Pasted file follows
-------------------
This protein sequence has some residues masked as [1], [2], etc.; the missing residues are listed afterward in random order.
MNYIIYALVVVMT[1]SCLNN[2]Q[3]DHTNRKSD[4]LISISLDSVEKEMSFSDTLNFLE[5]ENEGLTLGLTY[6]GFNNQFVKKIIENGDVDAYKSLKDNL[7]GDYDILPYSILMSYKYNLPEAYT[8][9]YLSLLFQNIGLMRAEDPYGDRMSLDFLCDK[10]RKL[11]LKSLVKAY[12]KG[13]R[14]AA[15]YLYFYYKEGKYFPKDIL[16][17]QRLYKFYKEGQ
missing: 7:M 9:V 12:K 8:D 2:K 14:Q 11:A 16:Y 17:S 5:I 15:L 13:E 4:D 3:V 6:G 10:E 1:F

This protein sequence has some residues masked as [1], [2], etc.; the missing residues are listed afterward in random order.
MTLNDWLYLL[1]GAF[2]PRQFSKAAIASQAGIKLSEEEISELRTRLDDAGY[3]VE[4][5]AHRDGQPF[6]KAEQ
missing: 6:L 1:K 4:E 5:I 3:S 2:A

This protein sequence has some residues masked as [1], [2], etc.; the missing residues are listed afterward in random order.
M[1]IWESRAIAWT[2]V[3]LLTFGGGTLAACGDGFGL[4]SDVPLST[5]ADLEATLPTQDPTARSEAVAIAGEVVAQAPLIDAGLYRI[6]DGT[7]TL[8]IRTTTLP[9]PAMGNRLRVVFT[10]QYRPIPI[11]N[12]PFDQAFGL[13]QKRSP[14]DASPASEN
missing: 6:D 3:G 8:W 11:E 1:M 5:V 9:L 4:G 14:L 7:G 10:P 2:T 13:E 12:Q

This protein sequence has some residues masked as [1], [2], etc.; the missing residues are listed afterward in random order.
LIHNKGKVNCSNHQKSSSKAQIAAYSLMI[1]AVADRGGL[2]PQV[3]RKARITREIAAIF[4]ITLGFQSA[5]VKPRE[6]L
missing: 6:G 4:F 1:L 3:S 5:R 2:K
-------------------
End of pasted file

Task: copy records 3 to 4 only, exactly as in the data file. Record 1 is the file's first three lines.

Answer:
This protein sequence has some residues masked as [1], [2], etc.; the missing residues are listed afterward in random order.
M[1]IWESRAIAWT[2]V[3]LLTFGGGTLAACGDGFGL[4]SDVPLST[5]ADLEATLPTQDPTARSEAVAIAGEVVAQAPLIDAGLYRI[6]DGT[7]TL[8]IRTTTLP[9]PAMGNRLRVVFT[10]QYRPIPI[11]N[12]PFDQAFGL[13]QKRSP[14]DASPASEN
missing: 6:D 3:G 8:W 11:E 1:M 5:V 9:L 4:G 14:L 7:G 10:P 2:T 13:E 12:Q

This protein sequence has some residues masked as [1], [2], etc.; the missing residues are listed afterward in random order.
LIHNKGKVNCSNHQKSSSKAQIAAYSLMI[1]AVADRGGL[2]PQV[3]RKARITREIAAIF[4]ITLGFQSA[5]VKPRE[6]L
missing: 6:G 4:F 1:L 3:S 5:R 2:K